B-BOY STYLE: Global hip-hop documentary 'The Furious Force of Rhymes' is among the 102 films screening at the Santa Rosa International Film Festival.
Santa Rosa gets a jam-packed film festival
By Gabe Meline
Stephen Ashton is sitting at Cafe Citti in Kenwood, talking about the films at the Santa Rosa International Film Festival. "The indomitable spirit of art is a subtext of our whole festival," he says between a passionate rundown of the festival's slate. "It shows up in so many different films."
There's festival opener My Afternoons with Margueritte, starring G–rard Depardieu; Reconciliation, a documentary on Nelson Mandela; Currency, which looks at life and death through the migration of an ancient coin; The Furious Force of Rhymes, "the world's greatest hip-hop film"; Heaven's Mirror, a documentary on Portugal's fado music; Silent Sonata, from Slovenia, a film with no dialogue about a circus troupe surviving in a war zone . . . The list goes on and on.
Ashton is adept at talking about films. He knows their nuances, their messages, the many reasons for meeting his selection process. Memorizing them all is no small feat; there are 102 films playing at this week's festival, an incredible number that was announced with the full schedule only three days before opening night.
Ashton himself has lived a life in film, bouncing from coast to coast as editor, producer and cameraman (he once lived with Kenneth Anger in San Francisco, and worked the camera for Anger's Invocation of My Demon Brother and scenes from Godfrey Reggio's Koyaanisqatsi).
After moving to Glen Ellen in the early '70s, he says, "I essentially really kind of missed the cultural scene that I had grown up with. At that time, there were no art cinema screens. Every now and then, the old Rio Theater in Monte Rio would show something like El Topo, but by the '80s, there was really nobody around that was showing any independent film."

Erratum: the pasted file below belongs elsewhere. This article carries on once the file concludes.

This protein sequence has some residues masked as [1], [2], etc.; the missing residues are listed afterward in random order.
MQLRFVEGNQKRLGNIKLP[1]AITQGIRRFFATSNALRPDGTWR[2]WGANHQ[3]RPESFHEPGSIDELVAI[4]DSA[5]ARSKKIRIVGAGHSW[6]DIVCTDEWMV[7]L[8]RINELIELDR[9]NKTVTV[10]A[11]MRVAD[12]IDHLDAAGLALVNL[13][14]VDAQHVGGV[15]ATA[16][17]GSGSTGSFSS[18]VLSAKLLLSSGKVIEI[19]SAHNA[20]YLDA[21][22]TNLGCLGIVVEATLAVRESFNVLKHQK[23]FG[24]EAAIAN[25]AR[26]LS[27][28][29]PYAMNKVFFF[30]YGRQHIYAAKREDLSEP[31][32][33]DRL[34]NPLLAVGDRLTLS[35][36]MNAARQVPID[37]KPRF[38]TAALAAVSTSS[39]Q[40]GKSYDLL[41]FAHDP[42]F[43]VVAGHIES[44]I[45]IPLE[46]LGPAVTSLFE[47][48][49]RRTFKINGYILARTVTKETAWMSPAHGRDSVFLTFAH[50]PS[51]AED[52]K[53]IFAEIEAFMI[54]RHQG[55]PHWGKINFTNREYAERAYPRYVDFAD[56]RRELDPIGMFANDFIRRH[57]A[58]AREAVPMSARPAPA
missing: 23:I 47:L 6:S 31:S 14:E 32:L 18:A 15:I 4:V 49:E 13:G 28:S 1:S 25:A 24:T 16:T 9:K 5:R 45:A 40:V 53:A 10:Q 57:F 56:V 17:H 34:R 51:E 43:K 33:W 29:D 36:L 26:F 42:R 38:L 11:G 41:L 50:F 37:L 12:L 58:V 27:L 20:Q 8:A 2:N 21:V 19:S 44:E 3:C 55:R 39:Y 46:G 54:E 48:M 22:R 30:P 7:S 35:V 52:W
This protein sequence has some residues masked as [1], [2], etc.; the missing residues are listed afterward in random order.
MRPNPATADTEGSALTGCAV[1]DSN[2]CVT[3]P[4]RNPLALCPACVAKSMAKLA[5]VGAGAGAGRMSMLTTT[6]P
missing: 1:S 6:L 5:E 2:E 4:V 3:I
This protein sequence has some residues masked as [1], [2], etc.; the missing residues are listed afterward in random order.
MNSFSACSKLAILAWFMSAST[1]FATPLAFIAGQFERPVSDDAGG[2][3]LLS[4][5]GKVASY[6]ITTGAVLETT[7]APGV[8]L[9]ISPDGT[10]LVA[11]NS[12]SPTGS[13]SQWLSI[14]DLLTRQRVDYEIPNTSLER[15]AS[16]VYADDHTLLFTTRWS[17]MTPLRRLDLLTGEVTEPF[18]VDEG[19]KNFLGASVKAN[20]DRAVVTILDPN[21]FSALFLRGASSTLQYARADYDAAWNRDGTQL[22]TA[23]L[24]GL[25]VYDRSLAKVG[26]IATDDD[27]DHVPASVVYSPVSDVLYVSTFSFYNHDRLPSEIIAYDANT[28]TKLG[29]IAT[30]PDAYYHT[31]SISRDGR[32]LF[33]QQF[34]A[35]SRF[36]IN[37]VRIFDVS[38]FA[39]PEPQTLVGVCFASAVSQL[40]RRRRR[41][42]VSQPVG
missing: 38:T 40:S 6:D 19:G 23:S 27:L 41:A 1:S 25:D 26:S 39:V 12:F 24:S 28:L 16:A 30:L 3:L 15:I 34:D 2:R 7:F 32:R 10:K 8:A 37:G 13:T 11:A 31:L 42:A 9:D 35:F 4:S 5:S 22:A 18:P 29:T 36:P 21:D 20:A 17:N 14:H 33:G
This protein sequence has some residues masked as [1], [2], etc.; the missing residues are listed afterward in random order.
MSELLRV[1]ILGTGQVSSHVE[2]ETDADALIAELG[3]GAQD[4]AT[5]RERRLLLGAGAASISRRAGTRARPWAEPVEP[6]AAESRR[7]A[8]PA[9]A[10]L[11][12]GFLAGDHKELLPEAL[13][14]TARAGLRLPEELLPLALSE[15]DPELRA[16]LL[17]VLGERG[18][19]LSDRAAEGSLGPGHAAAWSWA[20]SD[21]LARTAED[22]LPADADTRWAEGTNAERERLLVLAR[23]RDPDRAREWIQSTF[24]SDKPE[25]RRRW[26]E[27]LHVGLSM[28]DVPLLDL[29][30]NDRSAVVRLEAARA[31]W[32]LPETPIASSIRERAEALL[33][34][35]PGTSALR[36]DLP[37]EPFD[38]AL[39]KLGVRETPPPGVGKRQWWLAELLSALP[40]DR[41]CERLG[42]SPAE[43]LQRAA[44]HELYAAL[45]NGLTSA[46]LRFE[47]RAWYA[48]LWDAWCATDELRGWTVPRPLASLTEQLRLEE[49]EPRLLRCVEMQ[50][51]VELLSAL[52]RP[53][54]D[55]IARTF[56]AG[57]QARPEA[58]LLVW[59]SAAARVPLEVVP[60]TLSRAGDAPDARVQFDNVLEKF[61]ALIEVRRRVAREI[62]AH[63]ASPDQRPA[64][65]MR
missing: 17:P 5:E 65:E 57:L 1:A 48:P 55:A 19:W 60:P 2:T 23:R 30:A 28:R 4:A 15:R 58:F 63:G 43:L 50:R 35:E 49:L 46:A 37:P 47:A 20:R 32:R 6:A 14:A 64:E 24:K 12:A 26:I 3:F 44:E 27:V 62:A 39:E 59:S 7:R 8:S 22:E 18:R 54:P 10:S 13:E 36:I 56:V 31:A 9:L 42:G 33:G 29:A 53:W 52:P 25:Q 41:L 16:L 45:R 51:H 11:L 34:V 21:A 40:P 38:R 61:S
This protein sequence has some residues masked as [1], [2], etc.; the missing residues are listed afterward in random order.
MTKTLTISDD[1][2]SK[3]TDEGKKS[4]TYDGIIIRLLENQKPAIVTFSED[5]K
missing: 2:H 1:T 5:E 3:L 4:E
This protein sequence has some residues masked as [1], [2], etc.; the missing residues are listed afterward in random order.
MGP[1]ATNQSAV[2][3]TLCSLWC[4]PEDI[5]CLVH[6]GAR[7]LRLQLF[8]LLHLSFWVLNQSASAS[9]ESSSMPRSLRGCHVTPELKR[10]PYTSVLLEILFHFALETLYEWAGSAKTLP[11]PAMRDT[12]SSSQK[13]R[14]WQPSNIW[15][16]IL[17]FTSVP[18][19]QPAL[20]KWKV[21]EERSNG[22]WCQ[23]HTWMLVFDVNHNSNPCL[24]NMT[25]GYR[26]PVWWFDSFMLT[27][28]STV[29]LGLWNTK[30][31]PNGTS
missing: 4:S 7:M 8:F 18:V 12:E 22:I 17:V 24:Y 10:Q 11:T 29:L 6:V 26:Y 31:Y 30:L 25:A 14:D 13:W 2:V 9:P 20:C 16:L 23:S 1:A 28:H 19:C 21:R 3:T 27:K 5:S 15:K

So for the past 25 years, Ashton and his wife, Justine, have produced the Wine Country Film Festival, which Ashton describes as "really a festival on the road." Over the years, they've hosted stars like Gregory Peck, Anthony Quinn, Kirk Douglas, Lynn Redgrave and Richard Dreyfuss in cities such as Sonoma, Guerneville, Calistoga, Petaluma, Tiburon and Napa, among other locales.
One of their first events ever was in Santa Rosa. In 1985, the Ashtons hosted a screening of Hoosiers at Coddingtown Cinemas in Santa Rosa, with Dennis Hopper as a guest. ("It was black-tie optional," recalls Ashton, "and everybody optioned to not wear a black tie—except Dennis Hopper.")
This year, the Ashtons bring their festival back to a welcoming Santa Rosa, where a downtown arts district makes an evident fit and where the Santa Rosa Entertainment Group—which will screen the festival's fare at the Roxy Stadium 14, Third Street Cinemas and Summerfield Cinemas—is no doubt eager to show the community that they can host a festival of independent film after their takeover of the Rialto Cinemas site last year.
Nobody can ignore the fact that since the Ashtons' first festival 25 years ago, dozens of other film festivals in the North Bay have been founded, some in their former host cities, like Sonoma, Napa and Tiburon. Does Ashton ever feel that other festivals have stolen his thunder? "I'm trying to look at it from a standpoint that we've come up with a lot of great stuff," he says.
"To be honest with you," he adds, "I really think that there is an appreciation among the population, particularly the kind of population that we have in Sonoma County, that really, really craves that information. I mean, they dig it, they love it. You know, even the most obscure film, like, on plankton. Goddamn! We fill the house! For a film on plankton! Wow, man, that's amazing."
The Santa Rosa International Film Festival runs Sept. 14–20 at various venues in Santa Rosa and Kenwood. For full schedule, see www.sriff.org.
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